The Seated Liberty Quarter was one of the mainstays of our circulating coinage for over fifty years. Coined at Philadelphia, New Orleans, San Francisco and Carson City mints, they were issued annually from 1838 to 1891. Designed by Christian Gobrecht, the development of the Seated Liberty Quarter series parallels that of the Seated Liberty Dime and Half-Dollar. In all, six design types were used over the lifetime of the series. These include:
- 1838-1840 Liberty Seated, No Drapery Type
- 1840-1853, 1856-1866 Liberty Seated, No Motto Type
- 1853 Liberty Seated, Arrows and Rays Type
- 1854-1855 Liberty Seated, Arrows Only Type
- 1866-1873, 1875-1891 Liberty Seated, With Motto Type
- 1873-1874 Liberty Seated, With Arrows Type
In 1853, arrows were added on each side of the date and rays surrounding the eagle on the reverse were added to the coin to signify a reduction in the coin’s weight and silver content by approximately 7%. Over 16 million coins were struck in 1853, easing the demand for gold dollars at the time. Although the Arrows and Rays quarter is popular with Variety collectors and thus more expensive than other, lower mintage issues, it is not difficult to locate.
The Mint produced large numbers of Seated Liberty Quarters between 1853 and 1862, however, once the Civil War became imminent, production dropped markedly. Nearly all coins were hoarded, while greenbacks (and other paper currencies) flooded the North. From 1864 through 1870 production didn’t exceed 100,000 coins at any single mint, and large scale minting of coinage wasn’t made until specie payments were made again in 1876.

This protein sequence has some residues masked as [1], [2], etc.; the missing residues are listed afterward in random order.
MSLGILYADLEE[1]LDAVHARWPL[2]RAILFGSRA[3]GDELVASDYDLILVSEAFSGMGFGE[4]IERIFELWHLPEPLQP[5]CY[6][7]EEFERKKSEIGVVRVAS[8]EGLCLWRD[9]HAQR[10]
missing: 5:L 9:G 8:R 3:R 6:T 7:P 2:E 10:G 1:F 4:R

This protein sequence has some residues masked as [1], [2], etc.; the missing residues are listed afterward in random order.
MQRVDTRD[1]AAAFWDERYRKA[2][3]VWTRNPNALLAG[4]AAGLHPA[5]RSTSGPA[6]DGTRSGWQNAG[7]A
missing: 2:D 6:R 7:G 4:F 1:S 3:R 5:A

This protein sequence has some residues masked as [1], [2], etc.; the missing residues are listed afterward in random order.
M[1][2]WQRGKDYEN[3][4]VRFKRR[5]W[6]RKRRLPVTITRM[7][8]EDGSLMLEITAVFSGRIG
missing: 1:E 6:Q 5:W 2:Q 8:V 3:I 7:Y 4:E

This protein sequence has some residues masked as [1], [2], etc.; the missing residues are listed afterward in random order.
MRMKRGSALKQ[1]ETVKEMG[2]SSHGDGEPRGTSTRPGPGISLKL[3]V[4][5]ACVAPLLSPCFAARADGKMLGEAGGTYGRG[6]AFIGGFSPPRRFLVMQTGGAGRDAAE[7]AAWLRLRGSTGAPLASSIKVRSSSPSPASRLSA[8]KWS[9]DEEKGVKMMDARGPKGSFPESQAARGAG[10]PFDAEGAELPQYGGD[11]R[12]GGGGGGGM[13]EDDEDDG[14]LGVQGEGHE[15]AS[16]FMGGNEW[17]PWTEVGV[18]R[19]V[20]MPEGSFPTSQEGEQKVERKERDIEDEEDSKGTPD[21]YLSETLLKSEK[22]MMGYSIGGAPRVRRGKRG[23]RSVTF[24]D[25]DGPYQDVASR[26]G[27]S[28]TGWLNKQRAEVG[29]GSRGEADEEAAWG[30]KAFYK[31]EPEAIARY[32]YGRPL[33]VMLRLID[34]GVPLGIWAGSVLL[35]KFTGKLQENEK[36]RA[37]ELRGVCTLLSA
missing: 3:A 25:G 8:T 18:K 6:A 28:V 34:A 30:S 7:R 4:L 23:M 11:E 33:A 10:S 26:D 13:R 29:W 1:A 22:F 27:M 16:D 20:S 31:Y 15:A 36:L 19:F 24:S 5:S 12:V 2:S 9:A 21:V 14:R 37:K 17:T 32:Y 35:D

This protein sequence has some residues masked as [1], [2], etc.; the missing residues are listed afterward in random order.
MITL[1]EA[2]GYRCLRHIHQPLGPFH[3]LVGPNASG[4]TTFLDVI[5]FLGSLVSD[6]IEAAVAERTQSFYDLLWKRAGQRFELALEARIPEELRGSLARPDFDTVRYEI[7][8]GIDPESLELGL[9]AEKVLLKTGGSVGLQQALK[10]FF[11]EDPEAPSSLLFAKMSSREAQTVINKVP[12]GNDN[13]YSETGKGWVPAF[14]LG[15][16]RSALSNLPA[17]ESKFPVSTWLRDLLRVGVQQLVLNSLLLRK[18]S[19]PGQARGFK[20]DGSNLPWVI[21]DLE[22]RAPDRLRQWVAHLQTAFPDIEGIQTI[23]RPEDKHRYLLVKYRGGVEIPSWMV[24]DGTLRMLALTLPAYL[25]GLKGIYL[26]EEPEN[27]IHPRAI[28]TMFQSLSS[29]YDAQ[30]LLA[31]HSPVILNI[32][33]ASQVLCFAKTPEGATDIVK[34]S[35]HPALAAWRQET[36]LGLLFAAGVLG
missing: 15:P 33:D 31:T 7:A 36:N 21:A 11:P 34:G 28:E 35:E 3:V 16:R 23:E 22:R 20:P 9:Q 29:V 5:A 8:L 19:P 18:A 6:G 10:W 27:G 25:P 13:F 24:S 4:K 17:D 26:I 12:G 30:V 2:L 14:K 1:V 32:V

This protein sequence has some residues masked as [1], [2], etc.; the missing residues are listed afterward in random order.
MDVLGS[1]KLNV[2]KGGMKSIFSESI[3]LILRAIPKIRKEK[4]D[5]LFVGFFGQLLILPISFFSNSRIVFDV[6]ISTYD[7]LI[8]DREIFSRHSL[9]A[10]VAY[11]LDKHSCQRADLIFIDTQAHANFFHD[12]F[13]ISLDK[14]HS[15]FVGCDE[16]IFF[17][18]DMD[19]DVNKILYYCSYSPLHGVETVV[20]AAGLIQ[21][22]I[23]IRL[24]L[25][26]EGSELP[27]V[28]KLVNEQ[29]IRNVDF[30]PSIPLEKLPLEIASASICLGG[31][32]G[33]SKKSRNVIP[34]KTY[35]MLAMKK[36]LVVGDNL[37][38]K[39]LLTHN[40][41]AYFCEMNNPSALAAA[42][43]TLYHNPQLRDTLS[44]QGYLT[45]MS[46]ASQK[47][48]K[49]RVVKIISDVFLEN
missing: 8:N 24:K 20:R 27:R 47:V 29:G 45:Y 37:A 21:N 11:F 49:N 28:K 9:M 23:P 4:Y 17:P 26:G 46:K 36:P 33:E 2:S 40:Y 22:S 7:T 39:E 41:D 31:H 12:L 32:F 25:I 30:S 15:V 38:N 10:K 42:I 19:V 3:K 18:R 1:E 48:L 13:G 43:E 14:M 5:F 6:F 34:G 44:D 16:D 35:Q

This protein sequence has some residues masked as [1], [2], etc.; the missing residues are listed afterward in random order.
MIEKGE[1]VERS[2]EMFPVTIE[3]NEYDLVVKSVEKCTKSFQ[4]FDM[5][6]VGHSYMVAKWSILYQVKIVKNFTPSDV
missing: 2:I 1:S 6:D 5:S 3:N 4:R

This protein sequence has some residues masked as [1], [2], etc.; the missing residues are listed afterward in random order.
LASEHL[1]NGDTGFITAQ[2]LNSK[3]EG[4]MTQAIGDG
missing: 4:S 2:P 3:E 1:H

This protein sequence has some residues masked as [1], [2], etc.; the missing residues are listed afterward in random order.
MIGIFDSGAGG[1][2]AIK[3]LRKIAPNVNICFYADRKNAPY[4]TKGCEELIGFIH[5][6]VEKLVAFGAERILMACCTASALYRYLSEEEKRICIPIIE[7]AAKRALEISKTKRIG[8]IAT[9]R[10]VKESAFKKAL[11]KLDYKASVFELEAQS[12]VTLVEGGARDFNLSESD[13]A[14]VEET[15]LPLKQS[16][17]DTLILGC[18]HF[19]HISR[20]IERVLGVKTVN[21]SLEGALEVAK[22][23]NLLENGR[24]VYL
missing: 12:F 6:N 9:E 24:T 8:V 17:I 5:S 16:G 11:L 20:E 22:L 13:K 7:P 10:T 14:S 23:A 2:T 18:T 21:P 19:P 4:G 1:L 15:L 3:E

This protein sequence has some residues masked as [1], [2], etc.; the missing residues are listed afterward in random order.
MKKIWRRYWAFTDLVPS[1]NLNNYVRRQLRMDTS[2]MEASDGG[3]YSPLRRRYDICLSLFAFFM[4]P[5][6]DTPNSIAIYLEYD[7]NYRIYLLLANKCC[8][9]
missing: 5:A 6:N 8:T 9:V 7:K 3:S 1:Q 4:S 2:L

The weight of subsidiary silver coinage didn’t increase until 1873. Once again, arrows were added to each side of the date to signify the change. These changes were necessitated by the disruptive effect the Western gold and silver discoveries of the period between 1845-1875 had on the value of precious metals.
Like the Seated Liberty Dime series, collecting Seated Liberty Quarters is a challenging task. There are over 100 date and mintmark combinations and with the exception of the extremely rare 1873-CC without arrows, all are considered collectible. Particularly scarce are the San Francisco Mint issues of the late 1850’s and early 1860’s, the Carson City Mint issues between 1870 and 1873, and the Philadelphia Mint coins between 1879 and 1889.